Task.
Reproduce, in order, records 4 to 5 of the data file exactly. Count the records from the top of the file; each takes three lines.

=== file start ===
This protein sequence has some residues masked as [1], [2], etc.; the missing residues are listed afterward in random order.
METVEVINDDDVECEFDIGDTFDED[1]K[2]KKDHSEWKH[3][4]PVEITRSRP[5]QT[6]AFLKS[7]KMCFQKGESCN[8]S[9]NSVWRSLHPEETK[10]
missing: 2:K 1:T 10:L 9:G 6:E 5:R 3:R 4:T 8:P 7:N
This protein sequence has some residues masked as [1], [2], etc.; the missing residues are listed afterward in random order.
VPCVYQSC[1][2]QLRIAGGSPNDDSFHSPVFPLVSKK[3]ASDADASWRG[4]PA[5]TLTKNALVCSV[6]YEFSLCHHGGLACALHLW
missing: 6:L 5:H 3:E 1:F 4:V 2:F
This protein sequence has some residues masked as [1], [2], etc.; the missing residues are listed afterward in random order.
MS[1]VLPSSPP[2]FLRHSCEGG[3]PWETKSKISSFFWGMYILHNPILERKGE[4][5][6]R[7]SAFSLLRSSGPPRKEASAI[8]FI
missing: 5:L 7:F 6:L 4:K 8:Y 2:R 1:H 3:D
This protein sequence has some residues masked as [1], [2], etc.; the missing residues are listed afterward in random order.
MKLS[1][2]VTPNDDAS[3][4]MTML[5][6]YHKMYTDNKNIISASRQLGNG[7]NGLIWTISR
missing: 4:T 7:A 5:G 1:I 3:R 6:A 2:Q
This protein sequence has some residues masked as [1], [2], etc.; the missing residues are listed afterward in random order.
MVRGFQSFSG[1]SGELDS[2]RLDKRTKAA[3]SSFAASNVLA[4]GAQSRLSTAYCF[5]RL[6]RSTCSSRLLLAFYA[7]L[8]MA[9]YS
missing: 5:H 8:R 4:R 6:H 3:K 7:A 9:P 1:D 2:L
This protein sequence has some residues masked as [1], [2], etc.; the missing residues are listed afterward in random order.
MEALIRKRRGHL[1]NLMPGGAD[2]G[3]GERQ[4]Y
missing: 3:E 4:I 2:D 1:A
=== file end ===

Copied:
This protein sequence has some residues masked as [1], [2], etc.; the missing residues are listed afterward in random order.
MKLS[1][2]VTPNDDAS[3][4]MTML[5][6]YHKMYTDNKNIISASRQLGNG[7]NGLIWTISR
missing: 4:T 7:A 5:G 1:I 3:R 6:A 2:Q
This protein sequence has some residues masked as [1], [2], etc.; the missing residues are listed afterward in random order.
MVRGFQSFSG[1]SGELDS[2]RLDKRTKAA[3]SSFAASNVLA[4]GAQSRLSTAYCF[5]RL[6]RSTCSSRLLLAFYA[7]L[8]MA[9]YS
missing: 5:H 8:R 4:R 6:H 3:K 7:A 9:P 1:D 2:L